Chapter 13 of the U.S. Bankruptcy Code allows individuals who have regular income to obtain a court-ordered repayment plan for their debts. This plan helps to relieve some of the financial stress caused by overwhelming debt.
If you are struggling to make your housing payments, pay off your credit cards, or cover other bills, you may be considering bankruptcy protection. If so, Chapter 13 bankruptcy may be right for you.
A qualified legal professional can help you decide whether Chapter 13 bankruptcy is the best option for your circumstances and guide you through the process of filing your case with the court.
Chapter 13 Bankruptcy: What Does It Involve?
Chapter 13 is also known as “wage earner” or “reorganization” bankruptcy because it allows individuals to obtain a court-ordered repayment plan for their debts and keep their property by reorganizing their finances. A Chapter 13 plan must be paid back in three to five years, allowing debtors to catch up on past due payments while keeping their assets.
What Kinds of Debts Can Be Handled with Chapter 13?
Chapter 13 bankruptcy protection allows you to pay back your debts over some time. This can work well if you want to keep specific properties, like your home, car, or business.
Debts that can be handled through Chapter 13 bankruptcy include:
Unsecured debt. Unsecured debt includes credit card bills, medical bills, and unsecured personal loans.
Secured debt. Secured debt includes mortgages and vehicle loans where the lender holds collateral as security against the loan in case it is not repaid. Even though this type of debt is secured by collateral, it may still be handled using Chapter 13 bankruptcy by making monthly payments over the allotted period until all debts are paid in full.
In Chapter 13, some debts are not dischargeable. These include:
- Student loans, except in rare circumstances
- Child support or alimony payments
- Any debt for a criminal fine arising out of a crime that you have been convicted of
- Debts arising from property damage or personal injury caused by driving while intoxicated or under the influence of drugs
- Debts arising from willful and malicious injury to another person or their property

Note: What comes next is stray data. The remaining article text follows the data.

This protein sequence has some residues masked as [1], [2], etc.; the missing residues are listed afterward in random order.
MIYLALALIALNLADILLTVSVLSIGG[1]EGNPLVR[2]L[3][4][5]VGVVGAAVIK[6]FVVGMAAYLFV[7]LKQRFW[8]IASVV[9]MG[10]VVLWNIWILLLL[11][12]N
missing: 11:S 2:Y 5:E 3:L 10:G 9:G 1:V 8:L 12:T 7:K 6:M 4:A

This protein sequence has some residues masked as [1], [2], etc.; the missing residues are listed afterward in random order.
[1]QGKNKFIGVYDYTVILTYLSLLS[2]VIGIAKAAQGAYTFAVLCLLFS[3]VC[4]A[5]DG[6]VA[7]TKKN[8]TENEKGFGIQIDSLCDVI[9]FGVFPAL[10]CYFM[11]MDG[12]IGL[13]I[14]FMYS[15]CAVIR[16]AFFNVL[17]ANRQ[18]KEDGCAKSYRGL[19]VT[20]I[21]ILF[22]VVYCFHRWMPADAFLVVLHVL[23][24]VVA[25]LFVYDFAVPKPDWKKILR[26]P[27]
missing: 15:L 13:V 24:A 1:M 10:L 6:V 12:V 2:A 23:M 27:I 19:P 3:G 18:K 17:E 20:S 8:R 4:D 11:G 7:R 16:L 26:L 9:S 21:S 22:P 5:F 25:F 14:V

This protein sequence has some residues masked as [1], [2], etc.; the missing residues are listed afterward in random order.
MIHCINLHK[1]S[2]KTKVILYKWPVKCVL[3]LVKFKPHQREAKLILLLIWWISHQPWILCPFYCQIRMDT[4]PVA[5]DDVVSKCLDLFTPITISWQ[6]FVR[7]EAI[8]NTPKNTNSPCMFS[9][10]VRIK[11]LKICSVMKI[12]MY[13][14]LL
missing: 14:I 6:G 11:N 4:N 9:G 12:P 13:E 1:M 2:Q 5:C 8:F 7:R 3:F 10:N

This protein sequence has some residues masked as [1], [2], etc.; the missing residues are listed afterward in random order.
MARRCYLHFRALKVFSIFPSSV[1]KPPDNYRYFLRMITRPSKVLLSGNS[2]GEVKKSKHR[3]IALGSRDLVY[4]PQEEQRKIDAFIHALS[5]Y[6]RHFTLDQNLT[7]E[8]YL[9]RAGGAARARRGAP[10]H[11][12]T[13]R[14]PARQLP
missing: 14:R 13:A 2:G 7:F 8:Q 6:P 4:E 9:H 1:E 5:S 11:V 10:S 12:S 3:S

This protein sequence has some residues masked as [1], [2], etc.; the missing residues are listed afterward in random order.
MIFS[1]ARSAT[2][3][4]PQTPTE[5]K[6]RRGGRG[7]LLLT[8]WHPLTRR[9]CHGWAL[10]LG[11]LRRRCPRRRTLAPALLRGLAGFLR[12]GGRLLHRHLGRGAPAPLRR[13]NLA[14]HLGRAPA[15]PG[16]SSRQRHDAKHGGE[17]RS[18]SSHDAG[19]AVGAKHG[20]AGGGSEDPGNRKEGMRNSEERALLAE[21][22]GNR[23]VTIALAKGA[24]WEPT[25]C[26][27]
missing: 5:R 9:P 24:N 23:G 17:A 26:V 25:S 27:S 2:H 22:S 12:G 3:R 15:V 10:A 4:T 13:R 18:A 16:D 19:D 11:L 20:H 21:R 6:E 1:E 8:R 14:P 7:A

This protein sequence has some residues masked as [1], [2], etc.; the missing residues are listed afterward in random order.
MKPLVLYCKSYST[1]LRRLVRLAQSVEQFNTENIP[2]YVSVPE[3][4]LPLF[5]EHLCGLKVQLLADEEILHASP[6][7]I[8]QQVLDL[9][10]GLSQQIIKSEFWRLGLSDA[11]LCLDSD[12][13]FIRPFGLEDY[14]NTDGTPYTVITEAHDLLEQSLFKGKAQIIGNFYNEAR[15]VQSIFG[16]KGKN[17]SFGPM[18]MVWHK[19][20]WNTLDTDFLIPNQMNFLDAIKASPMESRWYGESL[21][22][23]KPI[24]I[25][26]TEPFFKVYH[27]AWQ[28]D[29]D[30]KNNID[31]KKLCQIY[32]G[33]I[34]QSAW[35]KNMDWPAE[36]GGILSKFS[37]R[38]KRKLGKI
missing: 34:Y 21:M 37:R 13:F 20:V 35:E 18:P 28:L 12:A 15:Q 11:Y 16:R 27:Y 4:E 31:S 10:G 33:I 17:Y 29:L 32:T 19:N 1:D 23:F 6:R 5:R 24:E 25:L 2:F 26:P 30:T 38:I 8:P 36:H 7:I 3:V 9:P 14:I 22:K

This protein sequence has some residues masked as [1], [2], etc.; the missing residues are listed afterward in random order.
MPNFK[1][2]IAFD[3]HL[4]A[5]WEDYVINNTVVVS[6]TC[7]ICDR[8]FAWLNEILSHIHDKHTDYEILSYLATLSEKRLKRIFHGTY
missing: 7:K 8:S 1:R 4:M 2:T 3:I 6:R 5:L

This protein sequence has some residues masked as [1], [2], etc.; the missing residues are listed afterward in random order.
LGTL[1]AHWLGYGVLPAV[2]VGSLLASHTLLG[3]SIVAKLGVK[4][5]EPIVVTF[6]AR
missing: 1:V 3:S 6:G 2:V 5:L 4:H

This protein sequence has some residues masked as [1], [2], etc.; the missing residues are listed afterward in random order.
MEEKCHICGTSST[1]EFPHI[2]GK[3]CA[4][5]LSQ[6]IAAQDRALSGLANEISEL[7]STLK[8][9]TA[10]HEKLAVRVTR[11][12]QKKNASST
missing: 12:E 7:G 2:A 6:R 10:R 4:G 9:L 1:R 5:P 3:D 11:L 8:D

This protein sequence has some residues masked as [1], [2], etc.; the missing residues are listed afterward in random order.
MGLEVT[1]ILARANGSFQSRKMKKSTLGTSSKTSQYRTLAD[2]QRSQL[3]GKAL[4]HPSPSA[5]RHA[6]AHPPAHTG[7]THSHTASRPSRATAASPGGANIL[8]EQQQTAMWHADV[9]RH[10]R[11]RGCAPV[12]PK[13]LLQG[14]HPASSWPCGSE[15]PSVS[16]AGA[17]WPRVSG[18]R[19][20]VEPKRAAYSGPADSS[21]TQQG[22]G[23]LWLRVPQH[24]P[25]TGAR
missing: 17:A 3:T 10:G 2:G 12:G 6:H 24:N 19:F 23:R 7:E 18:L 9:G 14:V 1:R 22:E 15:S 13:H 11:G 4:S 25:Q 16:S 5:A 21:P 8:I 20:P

What is Involved in the Process of Filing Chapter 13 Bankruptcy?
The first step in filing for bankruptcy is to meet with a bankruptcy attorney to discuss your financial situation and find out if you qualify for chapter 13 bankruptcy. If you do, your attorney will help you prepare the necessary paperwork and file it with the court.
Creditors’ Automatic Stay
An “automatic stay” goes into effect regarding your creditors at the filing date. This means that once you complete your first steps, all collection action against you must stop immediately. Your creditors may not call or harass you about debts owed during this time.
How Do Chapters 7 and 13 Bankruptcy Differ?
The primary difference between these two most common types of bankruptcy is that Chapter 7 wipes out your debt in 90 days, while Chapter 13 involves debt restructuring.
Chapter 7 bankruptcy eliminates most debt and over a period of three to five years, you generally do not lose any property.
Chapter 13 bankruptcy, on the other hand, involves debt restructuring and repayment plans. For a case to be filed under Chapter 13, an individual must prove that they have enough income to repay at least some of their debts over time. The amount of time varies from case to case, up to five years.
Is Chapter 13 Bankruptcy the Same as Debt Settlement?
Chapter 13 Bankruptcy and Debt Settlement are quite different, but both can help you get out of debt.
Debt settlement is a financial strategy in which you negotiate directly with your creditors to lower the total amount owed. While this can lower your total debt, settling with every creditor is not always possible. Some creditors will refuse any kind of settlement and instead force you into bankruptcy court.
Chapter 13 bankruptcy offers a more comprehensive solution to your financial troubles. This method requires payments through a payment plan, and then the remaining debts are discharged. It is designed for people who have made an honest effort to pay their bills but were unable because they couldn’t keep up with increased payments or higher interest rates.
Your skilled bankruptcy attorney can assist you in determining which option is best for you.
Is Chapter 13 Bankruptcy Right for You?
Depending on your situation, Chapter 13 bankruptcy may be the right choice for you. Chapter 13 bankruptcy is a good option if you can pay back some or all of your debt over time but need some breathing room to do so.
When deciding, keep in mind that if you’re able to make a payment plan that covers your obligations within three to five years, Chapter 13 allows you to keep your property and discharge all or part of your debt. This can give you time to catch up on missed payments without losing everything.
Hoverson Law Offices, P.A. Can Help
Chapter 13 bankruptcy can be a beneficial way to get back on your feet after a financial setback.
At Hoverson Law Offices, P.A., we can help determine if Chapter 13 bankruptcy is right for you by evaluating your unique situation and providing personalized counsel. At our firm, we treat each client as an individual with unique needs and goals rather than as just another case number. Our team of knowledgeable legal professionals will work with you every step of the way to make sure that your case gets completed as efficiently as possible.
Michael K. Hoverson has over 35 years of experience helping people get back on their feet after financial challenges.
To discuss what we can do to assist you in filing for bankruptcy in Minnesota today, contact us by phone at (612) 349-2728 or by using our contact form.
We target Minneapolis, Bloomington, and the surrounding Minnesota communities.